Invoking Continuation class from Lightning Component

Asynchronous callouts (also referred to as Apex continuations) allow you to invoke long-running services without tying up server resources and running into Apex concurrency limits. An asynchronous callout made with a continuation doesn’t count toward the Apex limit of 10 synchronous requests that last longer than five seconds. Therefore, you can make more long-running callouts and integrate your component with a complex back-end API.

Natively salesforce didn’t allow Lightning component (Aura and LWC) to invoke Continuation apex. It was only supported from Visualforce pages. But with Summer ’19 release, an Aura component or a Lightning web component can use the Continuation class in Apex to make a long-running request to an external web service. Isn’t that good news !!!

This wonderful blog post describes still how you can invoke apex continuation from lightning component which was not yet supported natively by salesforce. This requires the usage of Visualforce page embedded as an iframe in the Lightning component. This VF page will then do the magic to invoke Continuation apex and post the response back to Lightning component.

But with the new release, you can easily invoke the Continuation apex from Lightning component. Below is the example with the details. But before starts, you need to register for the Summer 19 pre release org.

Here is the apex class that use the continuation and make the long running callout.

@AuraEnabled(continuation=true cacheable=true)

    global static Object getProduct(Integer productId, Integer latency){

 // Make an HTTPRequest as we normally would

        // Remember to configure a Remote Site Setting for the service!

        String url = '' + productId + '?latency=' + latency;

        HttpRequest req = new HttpRequest();


        // Create a Continuation for the HTTPRequest        
       //Timeout in seconds, 60 is limit
        Continuation con = new Continuation(60);

        con.state = con.addHttpRequest(req);

        con.continuationMethod = 'callback';     
        // Return it to the system for processing

        System.debug('returned from server'+con);

        return con;


Use continuation=true and cacheable=true with AuraEnabled annotation to invoke it from lightning component. You have to define the call back method which process the response asynchronously.


    global static Object callback(Object state) {
        HttpResponse response = Continuation.getResponse((String)state);
        Integer statusCode = response.getStatusCode();
        if (statusCode >= 2000) {
               return 'Continuation error: ' + statusCode;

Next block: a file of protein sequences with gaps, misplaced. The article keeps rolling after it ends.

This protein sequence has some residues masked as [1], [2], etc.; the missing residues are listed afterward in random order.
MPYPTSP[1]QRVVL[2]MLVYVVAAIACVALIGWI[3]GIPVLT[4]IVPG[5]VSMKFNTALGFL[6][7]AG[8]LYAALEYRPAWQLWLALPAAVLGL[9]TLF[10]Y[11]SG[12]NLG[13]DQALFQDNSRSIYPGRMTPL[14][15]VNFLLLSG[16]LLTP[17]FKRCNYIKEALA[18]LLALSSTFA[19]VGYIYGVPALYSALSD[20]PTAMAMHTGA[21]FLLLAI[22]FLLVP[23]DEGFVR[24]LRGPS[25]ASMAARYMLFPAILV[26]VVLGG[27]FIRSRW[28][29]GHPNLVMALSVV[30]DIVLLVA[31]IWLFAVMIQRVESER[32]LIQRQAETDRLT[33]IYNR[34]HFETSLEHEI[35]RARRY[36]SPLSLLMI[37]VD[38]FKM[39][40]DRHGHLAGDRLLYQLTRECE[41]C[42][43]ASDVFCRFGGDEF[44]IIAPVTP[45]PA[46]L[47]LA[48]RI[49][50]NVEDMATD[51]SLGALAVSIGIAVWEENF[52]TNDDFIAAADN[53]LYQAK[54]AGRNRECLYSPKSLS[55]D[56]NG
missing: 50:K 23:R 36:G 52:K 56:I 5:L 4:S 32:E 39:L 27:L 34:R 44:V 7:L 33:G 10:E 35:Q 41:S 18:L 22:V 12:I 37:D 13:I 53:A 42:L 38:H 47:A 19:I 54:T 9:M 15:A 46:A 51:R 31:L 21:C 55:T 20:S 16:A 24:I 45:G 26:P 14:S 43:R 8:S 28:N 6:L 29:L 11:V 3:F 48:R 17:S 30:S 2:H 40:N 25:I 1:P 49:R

System.debug('response @@'+response.getBody()+'Status code'+statusCode);
        return response.getBody();

Use @AuraEnabled(cacheable=true) annotation with the callback method to access the response from the Lightning component.

In this example, i have used service where you can set the latency of the transaction. So that you can experience the actual long running query behaviour.

Here is the full code of the apex class and aura component.

Please see below the video of the working example. You can see when the latency is 2000 , long running query takes longer time time than the next callout where the latency is 20.

Resource: Salesforce Release note summer 19 – Long running queries from Lightning.

Use Lightning Web Components in Visualforce Pages

With Summer ’19 release, salesforce has introduced the use of lwc in visualforce pages. It will be used in same way like any aura components before.

Before starts, please sign up for pre-release developer edition.

Steps to add the Lightning web component in the visualforce page.

  1. Add the Lightning Web Components for Visualforce JavaScript library to your Visualforce page using the <apex:includeLightning/> component.

  <apex:includeLightning />



2. Create and reference a standalone Aura app that declares your component dependencies.

<aura:application extends=”ltng:outApp” access=”GLOBAL”>
<aura:dependency resource=”c:demolwcforLighntingout” />
<aura:dependency resource=”markup://force:*” type=”EVENT”/>

Below is the lwc definition

<lightning-card title=”Hello” icon-name=”custom:custom14″>
<div class=”slds-m-around_medium”>
Hello, {greeting}!

import { LightningElement,api } from ‘lwc’;

export default class DemolwcforLighntingout extends LightningElement
@api greeting ;

3. Write a JavaScript function that creates the component on the page using $Lightning.createComponent().

  <apex:includeLightning />
  <div id=”container”>

$Lightning.use(“c:lwcContainerApp”, function()
console.log(‘component created’);

Note: You can pass arguments to the lightning web components. In lwc, that property must be publicly accessible. So marking it with @api.

Use namespace:camelCaseComponentName naming convention to reference the Lightning web component.